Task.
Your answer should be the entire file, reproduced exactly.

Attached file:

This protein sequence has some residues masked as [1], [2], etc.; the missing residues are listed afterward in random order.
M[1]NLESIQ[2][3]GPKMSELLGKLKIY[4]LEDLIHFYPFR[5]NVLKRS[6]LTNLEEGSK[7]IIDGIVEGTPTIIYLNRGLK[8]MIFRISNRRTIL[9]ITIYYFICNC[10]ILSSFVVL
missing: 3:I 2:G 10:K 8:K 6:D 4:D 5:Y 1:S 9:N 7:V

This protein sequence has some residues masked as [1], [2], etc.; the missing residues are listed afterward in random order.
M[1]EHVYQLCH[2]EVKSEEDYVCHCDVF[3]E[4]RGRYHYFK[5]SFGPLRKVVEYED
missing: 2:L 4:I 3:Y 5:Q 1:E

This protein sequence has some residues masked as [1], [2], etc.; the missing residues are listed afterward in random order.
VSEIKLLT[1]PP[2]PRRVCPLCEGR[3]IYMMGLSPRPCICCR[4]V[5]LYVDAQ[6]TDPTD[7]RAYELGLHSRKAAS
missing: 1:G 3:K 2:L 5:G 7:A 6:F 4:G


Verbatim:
This protein sequence has some residues masked as [1], [2], etc.; the missing residues are listed afterward in random order.
M[1]NLESIQ[2][3]GPKMSELLGKLKIY[4]LEDLIHFYPFR[5]NVLKRS[6]LTNLEEGSK[7]IIDGIVEGTPTIIYLNRGLK[8]MIFRISNRRTIL[9]ITIYYFICNC[10]ILSSFVVL
missing: 3:I 2:G 10:K 8:K 6:D 4:D 5:Y 1:S 9:N 7:V

This protein sequence has some residues masked as [1], [2], etc.; the missing residues are listed afterward in random order.
M[1]EHVYQLCH[2]EVKSEEDYVCHCDVF[3]E[4]RGRYHYFK[5]SFGPLRKVVEYED
missing: 2:L 4:I 3:Y 5:Q 1:E

This protein sequence has some residues masked as [1], [2], etc.; the missing residues are listed afterward in random order.
VSEIKLLT[1]PP[2]PRRVCPLCEGR[3]IYMMGLSPRPCICCR[4]V[5]LYVDAQ[6]TDPTD[7]RAYELGLHSRKAAS
missing: 1:G 3:K 2:L 5:G 7:A 6:F 4:G